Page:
Nicaragua’s Indigenous Rama and Afro-descendant Kriol People

Aerial view of the Indio-Maíz Biological Reserve of Nicaragua.
Aerial view of the Indio-Maíz Biological Reserve of Nicaragua.

Deep in the rainforests of Nicaragua’s beautiful Indio Maíz Biological Reserve, the indigenous Rama and afro-descendant Kriol people are resolutely fighting for their culture and traditions, which are increasingly threatened by the brazen destruction of the forest by land-grabbing cattle ranchers and land traffickers.

The 2,639-square-kilometer [about 1,000 square miles] Indio Maíz Biological Reserve lies in the southeastern corner of Nicaragua, and is the core area of the Río San Juan Biosphere Reserve. The Rama Indians have lived here for hundreds of years, and together with the afro-descendant Kriol peoples jointly hold a communal title to approximately 70 percent of Indio Maíz. These communities depend on healthy ecosystems to provide foods, palms for building their houses and crafting traditional bows and arrows, and trees to build the dugout canoes they depend on for transportation.

- payin the bills -

A Rama man fishes at the base of a waterfall along the Indian River in the Indio-Maiz Biological Reserve of Nicaragua.
A Rama man fishes at the base of a waterfall along the Indian River in the Indio-Maiz Biological Reserve of Nicaragua.
A Rama man fishes at the base of a waterfall along the Indian River in the Indio-Maiz Biological Reserve of Nicaragua.

At Global Wildlife Conservation, on World Habitat Day Oct. 3—and everyday—we’re as committed to helping the Rama and Kriol people maintain their natural heritage as we are to preventing the extinction of the endangered wildlife species that share their land. That’s why we’re working hand in hand with the Rama people to put an end to the illegal invasion of cattle ranchers and land traffickers in Indio Maiz, preventing incalculable losses of the reserve’s biodiversity and ecosystem services.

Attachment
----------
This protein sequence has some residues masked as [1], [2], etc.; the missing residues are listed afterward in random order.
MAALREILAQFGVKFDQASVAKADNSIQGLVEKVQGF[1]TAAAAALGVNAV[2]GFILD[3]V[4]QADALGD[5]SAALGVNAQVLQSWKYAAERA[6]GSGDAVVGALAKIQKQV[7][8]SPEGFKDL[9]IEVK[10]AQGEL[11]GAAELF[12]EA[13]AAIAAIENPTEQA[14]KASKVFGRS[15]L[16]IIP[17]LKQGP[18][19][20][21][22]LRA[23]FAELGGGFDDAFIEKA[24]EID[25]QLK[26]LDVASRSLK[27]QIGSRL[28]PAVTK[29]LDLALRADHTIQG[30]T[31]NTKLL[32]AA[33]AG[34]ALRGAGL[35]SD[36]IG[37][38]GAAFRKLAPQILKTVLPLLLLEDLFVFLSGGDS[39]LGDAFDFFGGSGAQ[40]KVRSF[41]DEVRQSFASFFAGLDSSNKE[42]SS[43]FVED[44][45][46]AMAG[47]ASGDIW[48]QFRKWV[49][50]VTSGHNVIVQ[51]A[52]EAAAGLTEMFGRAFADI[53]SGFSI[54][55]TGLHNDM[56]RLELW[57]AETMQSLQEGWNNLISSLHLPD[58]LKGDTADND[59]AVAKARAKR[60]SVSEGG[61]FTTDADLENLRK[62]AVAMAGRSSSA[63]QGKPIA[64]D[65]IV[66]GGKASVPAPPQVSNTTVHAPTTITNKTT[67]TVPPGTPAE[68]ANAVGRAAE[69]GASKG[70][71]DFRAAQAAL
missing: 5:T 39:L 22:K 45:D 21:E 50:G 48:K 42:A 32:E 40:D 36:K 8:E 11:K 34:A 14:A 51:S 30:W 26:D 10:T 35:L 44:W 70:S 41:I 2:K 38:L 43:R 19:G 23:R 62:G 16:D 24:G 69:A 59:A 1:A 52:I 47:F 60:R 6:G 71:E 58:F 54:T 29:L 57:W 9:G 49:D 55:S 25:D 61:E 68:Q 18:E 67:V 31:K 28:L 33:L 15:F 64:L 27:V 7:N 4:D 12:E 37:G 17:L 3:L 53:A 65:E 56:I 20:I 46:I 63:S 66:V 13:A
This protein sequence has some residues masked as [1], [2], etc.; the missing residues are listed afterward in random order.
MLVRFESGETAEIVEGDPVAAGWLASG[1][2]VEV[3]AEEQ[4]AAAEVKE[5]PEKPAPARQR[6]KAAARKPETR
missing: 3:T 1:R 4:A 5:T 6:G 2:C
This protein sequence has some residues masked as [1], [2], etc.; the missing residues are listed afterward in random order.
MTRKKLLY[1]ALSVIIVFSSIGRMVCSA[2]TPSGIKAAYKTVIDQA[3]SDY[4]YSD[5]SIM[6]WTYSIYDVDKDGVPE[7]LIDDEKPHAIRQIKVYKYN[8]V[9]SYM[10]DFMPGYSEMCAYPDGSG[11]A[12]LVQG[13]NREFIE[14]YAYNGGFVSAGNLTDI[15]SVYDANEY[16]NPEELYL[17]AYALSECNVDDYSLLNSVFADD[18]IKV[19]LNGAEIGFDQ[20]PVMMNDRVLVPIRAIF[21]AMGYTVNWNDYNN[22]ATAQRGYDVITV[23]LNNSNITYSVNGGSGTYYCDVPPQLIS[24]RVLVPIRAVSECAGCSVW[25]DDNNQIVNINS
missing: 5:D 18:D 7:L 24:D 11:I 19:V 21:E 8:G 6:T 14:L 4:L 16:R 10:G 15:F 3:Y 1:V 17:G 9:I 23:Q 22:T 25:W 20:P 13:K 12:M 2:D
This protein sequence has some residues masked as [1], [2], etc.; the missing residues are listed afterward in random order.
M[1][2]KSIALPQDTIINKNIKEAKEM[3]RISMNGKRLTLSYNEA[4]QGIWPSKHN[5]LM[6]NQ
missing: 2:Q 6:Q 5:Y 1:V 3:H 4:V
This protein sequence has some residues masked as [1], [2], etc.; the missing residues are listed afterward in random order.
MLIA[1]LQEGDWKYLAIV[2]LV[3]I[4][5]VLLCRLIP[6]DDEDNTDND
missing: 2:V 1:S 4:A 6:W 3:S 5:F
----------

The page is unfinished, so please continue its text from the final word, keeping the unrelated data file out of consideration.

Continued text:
“The culture, history, food security, and future of the Rama people living within Indio Maíz are all closely tied to the diversity of flora and fauna that surround them,” said Wes Sechrest, GWC chief scientist and CEO. “Indio Maíz is a perfect example of how much is at stake in our global fight to save the world’s last wild places. The Rama people understand this fight, and they are some of the most passionate conservationists we’ve ever had the privilege of working with.”

A Rama man loads his canoe with five different varieties of bananas - he will bring them to sell and trade for other goods downriver.
A Rama man loads his canoe with five different varieties of bananas – he will bring them to sell and trade for other goods downriver.

- paying the bills -

Joining Forces

Over the past decade, cattle ranchers and illegal loggers have converted thousands of square kilometers of Nicaragua’s lowland rainforests into extensive cattle pastures. In a global analysis of forest loss, Global Forest Watch found that Nicaragua experienced the world’s 17th highest percent forest loss between 2001 and 2014 as compared to tree cover in 2000. Others estimate that the country loses 700 square kilometers of forest a year, mostly in the country’s two biggest biosphere reserves, the Río San Juan Biosphere Reserve and Bosawás Biosphere Reserve. While Indio Maíz has been one of the better-protected reserves over this time, data collected by Rama and Kriol forest rangers clearly show that land traffickers and cattle ranchers began penetrating the heart of Indio Maíz in 2015 and 2016. Indeed, in limited patrols over this interval, the rangers detected almost 3 square kilometers of newly affected forest, some more than 10 kilometers from the borders of Indio Maíz.

Chris Jordan of Global Wildlife Conservation uses radio telemerty to track collared tapirs along the Indian river in the Indio-Maiz Biological Reserve of Nicaragua.